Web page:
I waited for some time, until I had the perfect moment in which to voice my question. This came when I was allowed a momentary rest for an hour’s worship. Wording was everything. A single misplaced phrase and the Maw might take grievous offense. “Where do you come from?”

      For a moment, I trembled, expecting the Maw to reach forth and crush my mind. Or worse. Who knows? I don’t, because instead of killing me, my intuition told me the Maw was unsure of how to respond.

      In this moment, I learned something crucial. The Maw was not God, for God is supposed to be infallible. As the creator of all that exists, such a being would have a ready response for any question. The Maw did not.

      Then it bade me sleep. I did as commanded, sensing that something important was coming. I dreamed, far more vividly than before. I wasn’t in a void devoid of even concepts, but now a void filled with distant stars and galaxies. I felt nothing, but the Maw felt cold, confused, alone and scared. It was strange to experience those things the way it did, alien in every sense of the word. When it moved, I moved, and then I understood what was happening. I was seeing its very first memory, or at least, what I understood it to be.

      How the Maw moved, I will never know. What it did can’t be compared with anything like swimming, flying, nor even the idea of teleportation. The Maw simply moved. I will admit, I did at first think teleportation, but I saw galaxies collide and stars die in the time it took for the Maw to reach the Milky Way, so many I lost count. I saw billions of years pass in an instant, and all the while, the Maw had been completely alone.

      And then it found our solar system. I am not sure what first drew it towards us. Something did, yet I cannot determine what. For now, anyway. Hopefully, this is not a fruitless endeavor.

      And then, I was woken up. The Maw decided I had seen enough, but I knew it was hiding something more. But what? I attempted to inquire, but a sharp throbbing in my head prevented me from doing so. The Maw wanted more worship. I reached for the knife again, but the Maw bade me not to touch it.

      This time, my suffering would be far more emotional.

      I have a great collection of books, of all different kinds and by many different authors. I am a critic, after all. Naturally, I have yet to every single one. The Maw wished for me to read to it. I was confused at first, but elected to see how it would respond to something abysmal first - mainly out of spite. I got my copy of Atlas Shrugged and opened it to the first page - but that was as far as I got before the Maw bade me stop, demanding something new. I elected to try something equally abysmal, so retrieved The Da Vinci Code but once again was only allowed to read the first page until the very last word. As I prepared to turn the page, the Maw bade me stop and again demanded something new. This time, I went for something much better in quality, The Willows, by Algernon Blackwood. I had believed the Maw simply disliked the stories and, given the content of The Willows, was curious as to how it would react.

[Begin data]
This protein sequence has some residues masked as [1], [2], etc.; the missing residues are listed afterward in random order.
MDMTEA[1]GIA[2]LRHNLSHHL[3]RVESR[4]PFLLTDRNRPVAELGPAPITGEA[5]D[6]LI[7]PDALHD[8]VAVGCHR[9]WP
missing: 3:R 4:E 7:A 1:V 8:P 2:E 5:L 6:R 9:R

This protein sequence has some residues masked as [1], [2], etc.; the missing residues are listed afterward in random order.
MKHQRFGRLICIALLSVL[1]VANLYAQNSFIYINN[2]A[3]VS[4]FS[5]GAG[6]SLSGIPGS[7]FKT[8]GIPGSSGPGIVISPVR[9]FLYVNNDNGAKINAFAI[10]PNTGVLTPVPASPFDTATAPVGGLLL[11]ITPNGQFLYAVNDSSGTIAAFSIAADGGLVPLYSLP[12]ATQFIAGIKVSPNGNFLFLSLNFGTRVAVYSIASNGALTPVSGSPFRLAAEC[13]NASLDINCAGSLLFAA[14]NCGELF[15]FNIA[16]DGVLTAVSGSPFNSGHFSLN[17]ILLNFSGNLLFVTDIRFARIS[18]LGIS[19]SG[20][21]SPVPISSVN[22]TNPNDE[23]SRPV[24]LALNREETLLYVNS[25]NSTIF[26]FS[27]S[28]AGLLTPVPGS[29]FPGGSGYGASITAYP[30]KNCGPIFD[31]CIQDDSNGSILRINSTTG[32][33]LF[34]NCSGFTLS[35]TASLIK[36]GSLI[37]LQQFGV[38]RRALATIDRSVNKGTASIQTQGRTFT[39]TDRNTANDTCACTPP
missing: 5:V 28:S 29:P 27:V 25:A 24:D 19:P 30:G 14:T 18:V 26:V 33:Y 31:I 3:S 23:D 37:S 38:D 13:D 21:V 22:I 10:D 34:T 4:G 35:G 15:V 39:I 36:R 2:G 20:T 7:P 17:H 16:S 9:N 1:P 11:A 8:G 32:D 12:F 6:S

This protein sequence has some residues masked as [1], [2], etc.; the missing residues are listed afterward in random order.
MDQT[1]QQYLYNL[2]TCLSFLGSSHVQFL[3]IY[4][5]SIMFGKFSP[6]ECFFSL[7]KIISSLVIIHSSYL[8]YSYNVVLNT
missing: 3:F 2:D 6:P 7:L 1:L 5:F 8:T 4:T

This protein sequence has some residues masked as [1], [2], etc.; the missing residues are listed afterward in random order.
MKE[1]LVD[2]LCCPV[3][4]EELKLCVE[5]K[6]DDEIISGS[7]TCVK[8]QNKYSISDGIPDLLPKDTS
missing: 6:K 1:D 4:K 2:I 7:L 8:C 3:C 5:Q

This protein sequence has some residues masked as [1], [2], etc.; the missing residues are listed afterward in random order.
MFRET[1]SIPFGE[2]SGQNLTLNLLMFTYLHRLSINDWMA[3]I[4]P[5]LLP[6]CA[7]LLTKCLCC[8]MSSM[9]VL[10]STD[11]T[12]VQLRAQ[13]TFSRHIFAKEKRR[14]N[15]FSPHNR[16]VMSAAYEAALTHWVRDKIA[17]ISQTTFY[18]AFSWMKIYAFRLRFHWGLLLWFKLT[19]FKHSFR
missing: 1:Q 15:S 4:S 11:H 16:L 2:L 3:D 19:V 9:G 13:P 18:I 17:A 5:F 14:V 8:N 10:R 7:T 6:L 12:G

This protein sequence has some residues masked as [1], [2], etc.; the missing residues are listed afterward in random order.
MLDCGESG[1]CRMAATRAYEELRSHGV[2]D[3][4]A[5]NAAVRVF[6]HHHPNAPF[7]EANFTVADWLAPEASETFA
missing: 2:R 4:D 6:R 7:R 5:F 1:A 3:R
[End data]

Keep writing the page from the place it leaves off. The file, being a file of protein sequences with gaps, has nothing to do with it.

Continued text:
But again, I was only allowed to read the first page.

      This went on for some time. I would get a book, read only the first page, then pick a new one. Some of these books I had read several times, thoroughly enjoying them, others I had never read before but hoped to, having heard good things about them, while others I didn’t enjoy at all.

      Once I read the first page of several books, the Maw finally made me stop. Then, I collected certain books and piled them in a stack, as it commanded. The Maw directed me in which books I should collect, and it took me but a moment to realize what they had in common.

      They were all the books I had a positive opinion of. Books I enjoyed or found interesting. All stacked together in front of the fireplace. One in which a blazing fire ignited by itself.

      I understood instantly what the Maw wanted. I tried to protest, to resist, but it refused. I felt my body rebel and move, free of my mind’s control, tossing each of these beloved pieces of literature into the fire, watching as each one burned away. Uncle Tom’s Cabin, It, The Monk, Wuthering Heights, The Great Gatsby, Animal Farm...all burned into ash. By the time I was finished, I found I had nothing of the books which had brought me such joy in their beauty, save vague memories.

      Then the Maw made me do something else. Read Atlas Shrugged, the whole damned thing, in one sitting.

      I wasn’t allowed to move, eat, do anything at all, save sit in one spot and read that ponderously atrocious piece of literature. My backside and pants became even more stained with human waste, and my mouth went dry until I couldn’t talk, but the Maw made me continue reading.

      By the time I finished, it was another morning. I was drained, needed food and drink, rest, anything to go on. But then I realized something.